The question exists regarding Donald Trump and whether he displays characteristics of NPD.  In her book: “Too Much and Never Enough: How My Family Created the World’s Most Dangerous Man” his psychologist niece Mary Trump discusses reasons to believe this diagnosis applies.  Dr. Bandy Lee a psychiatrist at the Yale University School of Medicine and here collaborators reach the same conclusion and worse in “The Dangerous Case of Donald Trump.” 

Dr. Henry Friedman, associate professor of psychiatry at Harvard Medical School wrote in the New York Times that Donald Trump is “so far beyond what could be called ordinary narcissism” that he “requires a category beyond narcissism.” 

Possible Examples

Trump claims to know more about ISIS, taxes, renewables, debt, banking, money and the establishment.  The number of Trump’s lies and mistruths is legion now exceeding 20,000 according to the Washington Post’s Fact Checker.  Among the lies are recurring themes relating to Barack Obama, crowd size, and health care.

Immediately before the 2018 election he claimed an impending 10% tax cut for the middle class when none was in the works.  He claims Mexico will pay for a border wall and that the economy is the best in history. He erroneously claims he has done “more for blacks” than any other President possibly with the exception of President Lincoln. 

He repeatedly spends taxpayer money visiting his properties and charges excessive rates to the government for room and board to Secret Service and others who must accompany his many visits.  Before election he claimed he would golf less than President Obama but instead has far eclipsed him.  There are issues of emollients, money for the FBI building, a government shut down and lack of prompt financial response to the millions in need of assistance due to the coronavirus pandemic.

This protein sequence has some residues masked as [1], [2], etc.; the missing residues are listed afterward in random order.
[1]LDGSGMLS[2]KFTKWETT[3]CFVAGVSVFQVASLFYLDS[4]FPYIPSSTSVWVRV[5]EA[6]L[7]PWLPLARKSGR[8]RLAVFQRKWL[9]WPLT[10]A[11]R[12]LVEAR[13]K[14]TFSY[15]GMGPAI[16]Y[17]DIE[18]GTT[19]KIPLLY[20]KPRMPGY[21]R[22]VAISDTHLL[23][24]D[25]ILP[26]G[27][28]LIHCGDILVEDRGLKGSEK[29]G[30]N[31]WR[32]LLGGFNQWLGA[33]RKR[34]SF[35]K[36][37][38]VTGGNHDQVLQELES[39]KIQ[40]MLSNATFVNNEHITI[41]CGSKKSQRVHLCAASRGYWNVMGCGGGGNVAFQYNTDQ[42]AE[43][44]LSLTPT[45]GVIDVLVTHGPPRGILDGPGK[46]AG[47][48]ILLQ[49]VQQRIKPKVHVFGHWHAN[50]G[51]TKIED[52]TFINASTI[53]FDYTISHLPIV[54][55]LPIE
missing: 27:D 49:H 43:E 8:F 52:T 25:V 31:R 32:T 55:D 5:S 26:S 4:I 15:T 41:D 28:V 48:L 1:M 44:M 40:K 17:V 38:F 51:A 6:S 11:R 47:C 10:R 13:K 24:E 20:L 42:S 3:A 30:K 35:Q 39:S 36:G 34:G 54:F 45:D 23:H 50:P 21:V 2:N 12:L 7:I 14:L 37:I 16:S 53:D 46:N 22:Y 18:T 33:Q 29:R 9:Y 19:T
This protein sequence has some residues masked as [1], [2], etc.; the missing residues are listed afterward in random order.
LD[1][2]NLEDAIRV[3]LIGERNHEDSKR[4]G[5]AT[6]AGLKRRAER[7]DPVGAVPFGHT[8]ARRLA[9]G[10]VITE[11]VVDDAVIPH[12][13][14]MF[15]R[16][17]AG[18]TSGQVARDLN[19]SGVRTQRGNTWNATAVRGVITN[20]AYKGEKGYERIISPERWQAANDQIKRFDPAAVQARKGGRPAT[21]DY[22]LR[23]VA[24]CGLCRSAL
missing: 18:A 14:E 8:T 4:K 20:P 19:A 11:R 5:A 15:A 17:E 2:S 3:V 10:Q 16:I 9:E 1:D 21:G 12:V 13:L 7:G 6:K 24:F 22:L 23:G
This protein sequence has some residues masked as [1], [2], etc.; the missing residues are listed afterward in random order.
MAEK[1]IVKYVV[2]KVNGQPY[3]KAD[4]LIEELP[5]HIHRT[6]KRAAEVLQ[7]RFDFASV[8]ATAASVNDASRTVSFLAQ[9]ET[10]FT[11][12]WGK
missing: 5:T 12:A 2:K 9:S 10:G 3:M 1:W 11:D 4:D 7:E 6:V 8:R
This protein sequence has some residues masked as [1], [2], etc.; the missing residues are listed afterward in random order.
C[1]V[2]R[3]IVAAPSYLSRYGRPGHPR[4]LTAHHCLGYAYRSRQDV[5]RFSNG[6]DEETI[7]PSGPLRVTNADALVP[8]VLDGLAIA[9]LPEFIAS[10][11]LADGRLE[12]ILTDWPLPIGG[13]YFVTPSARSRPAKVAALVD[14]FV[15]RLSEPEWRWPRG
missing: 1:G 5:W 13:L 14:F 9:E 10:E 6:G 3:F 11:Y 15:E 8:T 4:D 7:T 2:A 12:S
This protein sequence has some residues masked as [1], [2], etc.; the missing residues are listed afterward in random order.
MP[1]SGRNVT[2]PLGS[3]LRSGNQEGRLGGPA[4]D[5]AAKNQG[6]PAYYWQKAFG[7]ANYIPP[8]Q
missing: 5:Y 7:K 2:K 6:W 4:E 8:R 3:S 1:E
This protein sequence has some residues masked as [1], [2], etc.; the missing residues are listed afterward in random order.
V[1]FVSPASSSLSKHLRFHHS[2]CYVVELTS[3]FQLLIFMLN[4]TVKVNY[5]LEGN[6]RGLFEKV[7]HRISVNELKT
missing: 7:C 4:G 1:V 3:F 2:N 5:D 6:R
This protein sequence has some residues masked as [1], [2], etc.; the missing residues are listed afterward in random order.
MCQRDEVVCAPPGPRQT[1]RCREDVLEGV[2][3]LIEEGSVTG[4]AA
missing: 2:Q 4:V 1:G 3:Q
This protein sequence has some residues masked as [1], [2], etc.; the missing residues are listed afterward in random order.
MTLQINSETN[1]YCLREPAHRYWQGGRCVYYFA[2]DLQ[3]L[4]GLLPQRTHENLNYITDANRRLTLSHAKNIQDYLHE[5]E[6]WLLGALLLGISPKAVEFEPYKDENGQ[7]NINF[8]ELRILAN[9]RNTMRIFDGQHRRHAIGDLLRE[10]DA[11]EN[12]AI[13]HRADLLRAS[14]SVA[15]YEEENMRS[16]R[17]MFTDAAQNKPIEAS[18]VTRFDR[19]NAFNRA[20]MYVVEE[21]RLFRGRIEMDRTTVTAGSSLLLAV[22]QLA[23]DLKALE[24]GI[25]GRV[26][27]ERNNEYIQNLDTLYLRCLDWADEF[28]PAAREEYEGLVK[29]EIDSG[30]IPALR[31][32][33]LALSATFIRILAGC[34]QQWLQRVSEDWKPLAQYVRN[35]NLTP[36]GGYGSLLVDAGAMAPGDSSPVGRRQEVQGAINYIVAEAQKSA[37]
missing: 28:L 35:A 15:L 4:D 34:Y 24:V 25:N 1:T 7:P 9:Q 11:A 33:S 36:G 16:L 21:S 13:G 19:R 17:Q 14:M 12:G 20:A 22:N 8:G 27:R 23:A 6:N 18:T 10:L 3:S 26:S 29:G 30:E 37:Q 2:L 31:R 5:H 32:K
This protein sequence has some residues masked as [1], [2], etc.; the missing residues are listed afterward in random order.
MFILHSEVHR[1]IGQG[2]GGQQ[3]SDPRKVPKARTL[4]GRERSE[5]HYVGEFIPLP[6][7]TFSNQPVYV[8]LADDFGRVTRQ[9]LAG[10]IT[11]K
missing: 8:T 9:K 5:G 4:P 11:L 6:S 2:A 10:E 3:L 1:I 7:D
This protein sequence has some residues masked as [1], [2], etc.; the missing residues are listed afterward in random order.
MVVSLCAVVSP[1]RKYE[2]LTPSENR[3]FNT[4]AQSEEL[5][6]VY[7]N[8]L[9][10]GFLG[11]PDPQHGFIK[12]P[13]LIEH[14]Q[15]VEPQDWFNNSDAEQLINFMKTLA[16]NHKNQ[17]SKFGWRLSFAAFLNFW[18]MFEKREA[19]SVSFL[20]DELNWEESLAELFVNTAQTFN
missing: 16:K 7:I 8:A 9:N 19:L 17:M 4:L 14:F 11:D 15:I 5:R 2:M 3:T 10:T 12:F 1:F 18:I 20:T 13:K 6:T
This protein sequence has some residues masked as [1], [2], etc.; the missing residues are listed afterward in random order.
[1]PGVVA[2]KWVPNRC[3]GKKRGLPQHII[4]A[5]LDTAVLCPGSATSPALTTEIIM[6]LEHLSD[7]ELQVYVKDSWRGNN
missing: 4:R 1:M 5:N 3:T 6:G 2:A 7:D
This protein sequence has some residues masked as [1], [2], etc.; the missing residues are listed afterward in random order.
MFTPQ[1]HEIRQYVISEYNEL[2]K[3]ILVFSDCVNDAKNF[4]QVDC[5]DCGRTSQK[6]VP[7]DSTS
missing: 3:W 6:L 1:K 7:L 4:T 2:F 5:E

Donald Trump frequently characterizes himself as a genius with a great mind who went to the very best schools.  Multiple times he claimed to have a “very good brain.”  He’s quoted as commenting that “I’m like really smart, a very stable genius.”  Of course he also refers to his “great and unmatched wisdom.”  According to Mary Trump’s book Donald’s sister labeled him as having “no principles.”  Maryanne Trump further comments of her brother Donald: “you can’t trust him.”

Still More Examples

And professing “my hair has to be perfect” evidently Trump directed his administration to ease the shower pressure standards meant to save water.  Of course he lied about paying women for sex and used the aliases John Baron, John Miller and David Dennison.

Other examples that at least support the diagnosis of NPD. They include his humiliating comments regarding ousted officials such as Rex Tillerson, Dan Coats, General John Kelly and General Jim Mattis.  And of course his repeated claims that:  “I alone can fix it.”

And then there’s his continued championing of hydroxychloroquine after studies conclusively demonstrate its lack of safety and effectiveness.  He refers to Dr. Deborah Birx as pathetic and believes he knows more than Dr. Anthony Fauci.  Donald Trump claims “we are doing an amazing job” in counteracting coronavirus and openly seems envious of press coverage of Dr. Fauci.

Does Trump = Narcissist?

Of course these are only a few of the many realms on which Donald Trump seems to qualify for the diagnosis of NPD.  Certainly from afar the diagnosis remains a major consideration.

The problem for America, assuming the diagnosis is indeed correct, remains how NPD colors so many of Trump’s decisions.  The public expects logical actions from the federal government. Decisions should be based on fact and on the interest of our institutions and allies.  Unfortunately in the case of the President we find the personal interests of Donald Trump seems to be at the core of his actions.